Paroxysm


Paroxysm
In medicine, a paroxysm is a violent attack. It may be due to the sudden occurrence of symptoms or the acute exacerbation (the abrupt worsening) of preexisting symptoms. You may have "a paroxysm of coughing" as opposed, for example, to "a lingering cough." The word "paroxysm" comes from the Greek "para-," during + "oxys," sharp or acute. The root "oxys" was also used by the founder of modern chemistry Antoine-Laurent Lavoisier (1743-94) to coin the word "oxygen."
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1. A sharp spasm or convulsion. 2. A sudden onset of a symptom or disease, especially one with recurrent manifestations such as the chills and rigor of malaria. [G. paroxysmos, fr. paroxyno, to sharpen, irritate, fr. oxys, sharp]

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par·ox·ysm 'par-ək-.siz-əmalso pə-'räk- n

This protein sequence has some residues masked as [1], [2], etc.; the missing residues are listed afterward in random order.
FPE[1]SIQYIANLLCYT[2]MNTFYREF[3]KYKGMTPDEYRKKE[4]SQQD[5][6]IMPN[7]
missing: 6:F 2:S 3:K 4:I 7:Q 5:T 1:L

1) a sudden attack or spasm (as of a disease)
2) a sudden recurrence of symptoms or an intensification of existing symptoms <pain occurred in frequent \paroxysms (Therapeutic Notes)>

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n.
1. a sudden violent attack, especially a spasm or convulsion.
2. the abrupt worsening of symptoms or recurrence of disease.
paroxysmal adj.

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par·ox·ysm (parґok-siz-əm) [Gr. paroxysmos] 1. a sudden recurrence or intensification of symptoms. 2. a spasm or seizure.

Medical dictionary. 2011.

Synonyms:
(of a disease, periodically), , ,